Film Review: Pinocchio

Niina Pekantytär
Walt Disney Pictures

Pinocchio is the second Disney classic movie and it premiered in February 1940. The film wasn’t financially successful. Part of the reason is believed to be in the Second World War and Americans not going to the movies that much at the time. However, what it comes to the development of western animation Pinocchio is a remarkable film.

What it comes to Disney animations Pinocchio has never been one of my favourites. Later as an adult, I have learned to respect it more. Often I like to compare animations to their original sources.

Pinocchio’s creator was Carlo Collodi. He was an Italian writer and a journalist. Originally Pinocchio was published as a serial story in the Italian children magazine Giornale per I Bambini between 1881–1882 and completely book in 1883. In 2016 I was studying illustration and one of the stories we had to illustrate was Pinocchio. That is when I picked up Collodi´s book and read it. Stories are pretty creepy and disturbing. Pinocchio in the book is really mean child. Jiminy Cricket only makes a short appearance in the story. Pinocchio actually kills him by stepping on him. There is even one chapter where Pinocchio is nearly hanged as a trouble maker. In the end, he does become a real boy.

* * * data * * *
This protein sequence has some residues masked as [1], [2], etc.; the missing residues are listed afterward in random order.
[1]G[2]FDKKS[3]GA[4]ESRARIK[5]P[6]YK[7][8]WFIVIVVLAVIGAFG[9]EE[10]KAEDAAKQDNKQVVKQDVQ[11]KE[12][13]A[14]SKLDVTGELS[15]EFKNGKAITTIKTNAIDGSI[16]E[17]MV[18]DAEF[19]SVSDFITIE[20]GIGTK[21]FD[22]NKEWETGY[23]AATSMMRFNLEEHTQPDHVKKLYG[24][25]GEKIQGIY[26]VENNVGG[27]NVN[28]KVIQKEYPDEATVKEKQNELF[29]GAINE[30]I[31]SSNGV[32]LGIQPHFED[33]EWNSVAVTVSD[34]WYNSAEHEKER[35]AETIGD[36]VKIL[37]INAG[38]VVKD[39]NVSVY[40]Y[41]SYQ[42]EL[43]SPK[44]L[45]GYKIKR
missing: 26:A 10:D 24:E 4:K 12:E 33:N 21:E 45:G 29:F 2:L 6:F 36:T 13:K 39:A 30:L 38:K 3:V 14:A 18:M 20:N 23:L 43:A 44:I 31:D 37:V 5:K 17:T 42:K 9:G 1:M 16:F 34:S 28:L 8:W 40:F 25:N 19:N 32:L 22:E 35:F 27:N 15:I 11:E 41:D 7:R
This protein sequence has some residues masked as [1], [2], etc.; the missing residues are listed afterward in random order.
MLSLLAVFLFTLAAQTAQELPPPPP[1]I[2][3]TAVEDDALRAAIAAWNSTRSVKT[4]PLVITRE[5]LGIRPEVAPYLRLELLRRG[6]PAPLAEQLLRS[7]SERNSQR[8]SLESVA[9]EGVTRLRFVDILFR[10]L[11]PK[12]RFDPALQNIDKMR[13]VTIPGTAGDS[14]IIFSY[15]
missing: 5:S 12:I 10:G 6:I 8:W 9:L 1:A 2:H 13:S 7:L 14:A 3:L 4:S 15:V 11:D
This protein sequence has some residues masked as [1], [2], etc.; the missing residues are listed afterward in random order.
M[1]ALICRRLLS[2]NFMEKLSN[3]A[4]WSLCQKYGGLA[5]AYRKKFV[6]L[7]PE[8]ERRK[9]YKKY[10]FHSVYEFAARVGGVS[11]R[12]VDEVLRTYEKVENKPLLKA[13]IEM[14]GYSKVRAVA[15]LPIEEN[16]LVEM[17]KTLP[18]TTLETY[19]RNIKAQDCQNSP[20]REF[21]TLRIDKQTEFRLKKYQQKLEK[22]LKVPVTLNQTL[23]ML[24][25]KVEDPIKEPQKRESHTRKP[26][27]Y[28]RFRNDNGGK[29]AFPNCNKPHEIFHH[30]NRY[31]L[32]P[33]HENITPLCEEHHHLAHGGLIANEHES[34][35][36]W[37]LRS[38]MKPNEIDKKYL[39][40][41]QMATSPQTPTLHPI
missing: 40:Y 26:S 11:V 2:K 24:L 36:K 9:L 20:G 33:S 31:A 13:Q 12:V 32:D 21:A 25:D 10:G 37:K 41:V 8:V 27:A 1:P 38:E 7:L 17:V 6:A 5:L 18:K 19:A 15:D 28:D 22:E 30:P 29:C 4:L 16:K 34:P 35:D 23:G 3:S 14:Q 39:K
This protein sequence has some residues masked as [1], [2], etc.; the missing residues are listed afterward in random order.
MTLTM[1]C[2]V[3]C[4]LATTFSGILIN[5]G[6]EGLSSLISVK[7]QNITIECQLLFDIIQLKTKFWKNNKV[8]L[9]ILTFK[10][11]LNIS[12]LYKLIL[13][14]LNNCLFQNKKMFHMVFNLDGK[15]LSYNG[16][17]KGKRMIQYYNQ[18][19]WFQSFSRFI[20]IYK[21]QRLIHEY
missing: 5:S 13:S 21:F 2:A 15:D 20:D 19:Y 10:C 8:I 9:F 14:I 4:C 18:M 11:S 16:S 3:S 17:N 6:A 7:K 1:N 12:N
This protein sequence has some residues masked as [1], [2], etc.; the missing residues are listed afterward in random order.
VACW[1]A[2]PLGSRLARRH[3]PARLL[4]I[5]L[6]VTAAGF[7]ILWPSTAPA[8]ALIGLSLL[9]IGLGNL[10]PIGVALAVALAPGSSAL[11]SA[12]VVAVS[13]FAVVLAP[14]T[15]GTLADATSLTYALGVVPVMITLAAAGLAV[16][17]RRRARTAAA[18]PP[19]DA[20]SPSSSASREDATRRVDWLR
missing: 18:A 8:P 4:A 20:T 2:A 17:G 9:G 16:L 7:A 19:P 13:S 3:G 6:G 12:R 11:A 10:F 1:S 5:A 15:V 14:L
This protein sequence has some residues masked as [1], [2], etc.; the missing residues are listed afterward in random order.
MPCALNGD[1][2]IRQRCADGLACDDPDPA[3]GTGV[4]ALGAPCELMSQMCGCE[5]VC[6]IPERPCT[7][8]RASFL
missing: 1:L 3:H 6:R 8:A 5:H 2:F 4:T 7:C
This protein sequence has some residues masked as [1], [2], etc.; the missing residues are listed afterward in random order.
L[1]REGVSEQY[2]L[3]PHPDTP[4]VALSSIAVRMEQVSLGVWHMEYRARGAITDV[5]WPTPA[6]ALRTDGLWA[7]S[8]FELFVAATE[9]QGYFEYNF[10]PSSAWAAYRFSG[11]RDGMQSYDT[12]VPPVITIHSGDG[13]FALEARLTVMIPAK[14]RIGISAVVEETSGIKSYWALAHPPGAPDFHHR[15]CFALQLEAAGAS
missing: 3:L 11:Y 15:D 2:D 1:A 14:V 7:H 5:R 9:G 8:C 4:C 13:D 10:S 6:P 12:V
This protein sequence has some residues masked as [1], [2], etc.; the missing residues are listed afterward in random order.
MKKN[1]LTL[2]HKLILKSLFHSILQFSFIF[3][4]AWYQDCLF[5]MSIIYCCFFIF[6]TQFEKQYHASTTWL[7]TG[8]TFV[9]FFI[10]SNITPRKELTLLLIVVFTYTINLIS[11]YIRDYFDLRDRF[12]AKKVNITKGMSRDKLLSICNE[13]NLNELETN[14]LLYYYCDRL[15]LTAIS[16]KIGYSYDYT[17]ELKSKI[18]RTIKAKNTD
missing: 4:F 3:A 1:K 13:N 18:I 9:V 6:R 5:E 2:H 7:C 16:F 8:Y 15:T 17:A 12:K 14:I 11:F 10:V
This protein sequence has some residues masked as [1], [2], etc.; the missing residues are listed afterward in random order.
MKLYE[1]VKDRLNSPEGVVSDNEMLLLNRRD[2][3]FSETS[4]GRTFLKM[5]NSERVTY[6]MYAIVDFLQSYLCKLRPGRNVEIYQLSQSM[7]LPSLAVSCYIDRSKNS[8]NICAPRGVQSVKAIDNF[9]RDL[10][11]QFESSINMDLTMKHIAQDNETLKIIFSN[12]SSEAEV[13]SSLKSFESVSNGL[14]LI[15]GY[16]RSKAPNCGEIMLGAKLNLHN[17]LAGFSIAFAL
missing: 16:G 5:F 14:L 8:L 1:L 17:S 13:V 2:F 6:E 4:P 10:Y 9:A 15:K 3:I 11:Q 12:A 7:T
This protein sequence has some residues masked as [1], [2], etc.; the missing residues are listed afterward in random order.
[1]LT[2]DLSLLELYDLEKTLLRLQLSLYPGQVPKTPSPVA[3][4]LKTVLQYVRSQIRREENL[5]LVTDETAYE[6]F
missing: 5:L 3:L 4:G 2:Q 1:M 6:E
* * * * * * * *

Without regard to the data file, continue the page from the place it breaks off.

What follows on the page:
I prefer the Disney version. ​
Walt Disney Pictures

In the book, Pinocchio doesn’t regret his bad behaviour but in the movie, Pinocchio has developing morality.

What’s a conscience! I’ll tell ya! A conscience is that still small voice that people won’t listen to. That’s just the trouble with the world today…

I think this sentence summarizes the whole movie pretty well. Disney’s Pinocchio is about morality and the way humans learns to separate right from wrong. The greatest power in the film is Gepetto’s strong love and trust for Pinocchio. They don’t have that much time to spend together. Quite early in the movie Honest John and his helper seduce Pinocchio to work for Stromboli and the world of theatre and later to Pleasure Island. In the movie transformation into a real boy is a reward Pinocchio receives from good behaviour.

The first scene where Pinocchio starts to understand Jiminy’s words is the scene where Stromboli throws him into the cage and threats to make firewoods out of him. When Blue Fairy arrives Pinocchio regrets his actions but is too ashamed to admit it, which is why his nose starts to grow.